The   announcement   of   the   Aronde   P60   coincided   with   a   resurrection   for   the   old   1090cc   (6CV) engine   last   seen   in   the   Simca   8   before   that   model   received   a   larger   engine   in   1949.   The   old   6CV unit    was    now    fitted    in    a    reduced    specification    Simca    Aronde,    but    the    bodies    of    these downmarket Arondes   still,   at   this   stage,   were   those   of   the   90A Aronde   of   1955-58,   and   not   from the   new   Aronde   P60.   The   cylinder   stroke   of   the   two   engines   was   the   same,   but   the   bore diameter    on    the    1090cc    unit    was    smaller    and    in    return    for    a    rather    anaemic    level    of performance,   buyers   enjoyed   a   small   improvement   in   fuel   consumption.   The   car,   known   as   the Aronde   Deluxe   Six,   was   aggressively   priced   at   598,000   Francs   which   enabled   it   to   compete   with the popular Renault Dauphine for which listed prices started at 594,500 Francs. The   "old"   Aronde   body   was   also   available   with   the   1290cc   (7CV)   unit   fitted   in   the   new   Aronde P60s, and in this form the car was known as the Aronde Super Deluxe. A   year   later   the   entry   level   Arondes   acquired   the   P60   body   that   the   other   models   had   received in   1958,   and   the   1960   cars   exhibited   at   the   Paris   Motor   Show   in   October   1959   combined   the newer   bodies   with   the   engines   and   the   reduced   specifications   of   the   previous   year's   entry   level models.   The   price   had   crept   up   too,   with   the   entry   level   Aronde   Deluxe   Six   now   listed   at   6,050 New   Francs   for   a   basic   saloon,   while   the   basic   Renault   Dauphine   was   still   listed   at   less   than 6,000   New   Francs.   The   changes   for   the   1960   model   year   also   involved   more   names,   and   the three low end Aronde models were now named as follows: Simca Aronde P60 Deluxe six: 4-door berline (sedan/saloon) 1090cc (6CV) 40 hp (30 kW) Simca   Aronde   P60   Étoile   six:   4-door   berline   (sedan/saloon)   1090cc   (6CV)   40   hp   (30   kW) (featuring more sophisticated rear suspension) Simca Aronde P60 Étoile sept: 4-door berline (sedan/saloon) 1290cc (7CV) 48 hp (36 kW) After   this   the   old   Aronde   body   was   restricted   to   a   single   model,   the   Simca   Deluxe   sept   also known   as   the   "Aronde   Outremer"   since   it   was   intended   for   sale   overseas,   chiefly   in   Algeria,   at that time blighted by an increasingly bitter war for independence.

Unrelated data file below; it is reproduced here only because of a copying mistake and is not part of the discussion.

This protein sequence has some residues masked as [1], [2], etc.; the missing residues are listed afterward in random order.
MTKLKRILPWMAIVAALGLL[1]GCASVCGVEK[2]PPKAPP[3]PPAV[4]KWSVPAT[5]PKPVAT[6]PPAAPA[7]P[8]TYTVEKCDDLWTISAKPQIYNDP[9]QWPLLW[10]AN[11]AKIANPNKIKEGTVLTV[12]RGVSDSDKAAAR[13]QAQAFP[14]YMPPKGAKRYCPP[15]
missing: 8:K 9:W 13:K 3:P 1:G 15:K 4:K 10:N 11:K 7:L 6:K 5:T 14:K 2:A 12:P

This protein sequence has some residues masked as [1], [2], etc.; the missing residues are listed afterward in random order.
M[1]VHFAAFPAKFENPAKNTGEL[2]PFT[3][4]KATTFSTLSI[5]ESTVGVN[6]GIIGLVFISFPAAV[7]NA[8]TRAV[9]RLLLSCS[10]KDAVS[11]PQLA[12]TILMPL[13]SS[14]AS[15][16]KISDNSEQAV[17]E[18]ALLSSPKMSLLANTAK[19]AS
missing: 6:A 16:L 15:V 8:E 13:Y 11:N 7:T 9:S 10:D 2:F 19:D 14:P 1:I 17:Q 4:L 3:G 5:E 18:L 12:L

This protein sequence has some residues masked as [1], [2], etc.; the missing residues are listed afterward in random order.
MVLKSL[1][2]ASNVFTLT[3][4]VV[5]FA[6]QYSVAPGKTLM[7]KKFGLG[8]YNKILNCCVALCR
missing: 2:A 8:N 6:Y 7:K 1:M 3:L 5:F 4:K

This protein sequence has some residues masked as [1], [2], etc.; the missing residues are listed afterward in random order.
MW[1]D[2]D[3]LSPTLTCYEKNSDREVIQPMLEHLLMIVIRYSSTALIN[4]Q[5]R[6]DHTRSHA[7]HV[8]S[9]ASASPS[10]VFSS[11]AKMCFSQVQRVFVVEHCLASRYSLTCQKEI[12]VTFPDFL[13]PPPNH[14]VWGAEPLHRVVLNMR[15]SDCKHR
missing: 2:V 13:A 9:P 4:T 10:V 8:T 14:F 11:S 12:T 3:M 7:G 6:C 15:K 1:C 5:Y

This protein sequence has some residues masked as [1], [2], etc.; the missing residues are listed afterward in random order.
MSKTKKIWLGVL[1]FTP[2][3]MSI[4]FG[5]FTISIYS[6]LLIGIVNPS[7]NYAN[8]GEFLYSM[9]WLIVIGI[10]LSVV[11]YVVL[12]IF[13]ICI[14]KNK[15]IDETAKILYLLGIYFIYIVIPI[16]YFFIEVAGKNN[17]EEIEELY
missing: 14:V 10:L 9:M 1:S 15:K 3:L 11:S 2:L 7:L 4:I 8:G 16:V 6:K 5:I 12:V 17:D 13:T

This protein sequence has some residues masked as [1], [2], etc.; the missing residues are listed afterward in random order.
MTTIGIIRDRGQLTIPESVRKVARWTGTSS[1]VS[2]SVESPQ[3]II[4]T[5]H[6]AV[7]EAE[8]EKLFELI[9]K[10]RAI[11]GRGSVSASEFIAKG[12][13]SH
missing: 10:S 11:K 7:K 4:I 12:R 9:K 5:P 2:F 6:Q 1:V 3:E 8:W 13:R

A   new   engine,   the   Rush   1290   cc   unit,   with   the   same   cylinder   dimensions   as   before,   but   now incorporating   a   five-bearing   crankshaft,   was   fitted   to   the Arondes   beginning   from   October   1960. A   wide   range   of   power   outputs   for   the   new   engine   was   offered   according   to   model,   ranging initially   from   48   hp   (36   kW)   to   57   hp   (43   kW).   During   this   period   higher   octane   fuels   were becoming   the   norm   at   filling   stations   across   France,   and   some   of   the   changed   power   outputs correlated   with   changed   compression   ratios.   The   situation   is   further   complicated   by   changes   to the   basis   for   computing   power   output   in   France   (and   elsewhere   in   Europe)   at   the   end   of   the 1950s. A   70   hp   (52   kW)   version   of   the   engine,   called   Rush   Super,   debuted   in   September   1961   in   two models - the Montlhéry Spéciale saloon and Monaco Spéciale hardtop coupé.


Engine 1290 cc 4 cylinders Power 48 HP Top Speed 130 km/h Lenght 4,12 m Widht 1,56 m Weight 895 kg
Photos mainly by Matti Kreivilä. Historical facts and technical details of the vehicles provided by Wikipedia. Movies YouTube.